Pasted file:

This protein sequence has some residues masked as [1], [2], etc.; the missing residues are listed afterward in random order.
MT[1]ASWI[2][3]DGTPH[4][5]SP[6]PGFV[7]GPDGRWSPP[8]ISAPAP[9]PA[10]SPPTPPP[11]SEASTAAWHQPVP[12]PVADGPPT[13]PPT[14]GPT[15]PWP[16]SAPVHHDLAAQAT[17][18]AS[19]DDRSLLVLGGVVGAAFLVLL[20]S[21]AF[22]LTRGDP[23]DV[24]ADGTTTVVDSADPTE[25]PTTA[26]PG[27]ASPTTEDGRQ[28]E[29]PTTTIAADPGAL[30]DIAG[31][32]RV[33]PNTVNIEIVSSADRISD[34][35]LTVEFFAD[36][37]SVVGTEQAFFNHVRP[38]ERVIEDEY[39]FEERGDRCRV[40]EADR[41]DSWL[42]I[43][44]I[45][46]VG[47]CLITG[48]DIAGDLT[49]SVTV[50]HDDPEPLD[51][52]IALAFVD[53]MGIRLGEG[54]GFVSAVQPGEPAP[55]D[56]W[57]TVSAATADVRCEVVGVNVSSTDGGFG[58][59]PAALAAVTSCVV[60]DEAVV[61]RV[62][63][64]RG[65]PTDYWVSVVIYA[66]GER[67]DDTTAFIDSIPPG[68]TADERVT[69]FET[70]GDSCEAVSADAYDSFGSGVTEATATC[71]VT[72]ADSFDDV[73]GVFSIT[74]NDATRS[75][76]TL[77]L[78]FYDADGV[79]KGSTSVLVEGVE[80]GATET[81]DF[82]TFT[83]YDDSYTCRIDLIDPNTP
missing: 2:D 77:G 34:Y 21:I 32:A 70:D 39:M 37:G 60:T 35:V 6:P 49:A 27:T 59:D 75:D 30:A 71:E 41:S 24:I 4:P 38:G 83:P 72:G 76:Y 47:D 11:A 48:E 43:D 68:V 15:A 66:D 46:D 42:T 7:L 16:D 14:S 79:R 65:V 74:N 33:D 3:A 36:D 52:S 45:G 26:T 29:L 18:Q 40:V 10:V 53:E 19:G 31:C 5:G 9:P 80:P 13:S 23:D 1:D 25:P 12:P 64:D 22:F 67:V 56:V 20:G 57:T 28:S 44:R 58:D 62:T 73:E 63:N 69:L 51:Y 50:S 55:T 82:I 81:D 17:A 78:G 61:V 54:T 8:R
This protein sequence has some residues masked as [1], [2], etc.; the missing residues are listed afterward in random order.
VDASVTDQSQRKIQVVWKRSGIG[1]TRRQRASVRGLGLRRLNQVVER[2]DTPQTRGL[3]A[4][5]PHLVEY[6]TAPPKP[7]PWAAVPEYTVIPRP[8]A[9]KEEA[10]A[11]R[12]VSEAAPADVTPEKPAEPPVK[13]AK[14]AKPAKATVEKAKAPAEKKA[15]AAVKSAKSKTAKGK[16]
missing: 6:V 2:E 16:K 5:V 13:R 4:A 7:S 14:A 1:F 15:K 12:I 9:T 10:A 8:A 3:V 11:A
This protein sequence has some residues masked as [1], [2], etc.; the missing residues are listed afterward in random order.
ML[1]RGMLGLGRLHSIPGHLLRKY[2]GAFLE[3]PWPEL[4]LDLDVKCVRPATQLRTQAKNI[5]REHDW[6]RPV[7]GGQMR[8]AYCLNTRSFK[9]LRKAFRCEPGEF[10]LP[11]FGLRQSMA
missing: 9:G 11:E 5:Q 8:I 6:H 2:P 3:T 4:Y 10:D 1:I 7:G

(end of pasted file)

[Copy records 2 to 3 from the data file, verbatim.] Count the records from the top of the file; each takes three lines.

This protein sequence has some residues masked as [1], [2], etc.; the missing residues are listed afterward in random order.
VDASVTDQSQRKIQVVWKRSGIG[1]TRRQRASVRGLGLRRLNQVVER[2]DTPQTRGL[3]A[4][5]PHLVEY[6]TAPPKP[7]PWAAVPEYTVIPRP[8]A[9]KEEA[10]A[11]R[12]VSEAAPADVTPEKPAEPPVK[13]AK[14]AKPAKATVEKAKAPAEKKA[15]AAVKSAKSKTAKGK[16]
missing: 6:V 2:E 16:K 5:V 13:R 4:A 7:S 14:A 1:F 15:K 12:I 9:T 10:A 8:A 3:V 11:A
This protein sequence has some residues masked as [1], [2], etc.; the missing residues are listed afterward in random order.
ML[1]RGMLGLGRLHSIPGHLLRKY[2]GAFLE[3]PWPEL[4]LDLDVKCVRPATQLRTQAKNI[5]REHDW[6]RPV[7]GGQMR[8]AYCLNTRSFK[9]LRKAFRCEPGEF[10]LP[11]FGLRQSMA
missing: 9:G 11:E 5:Q 8:I 6:H 2:P 3:T 4:Y 10:D 1:I 7:G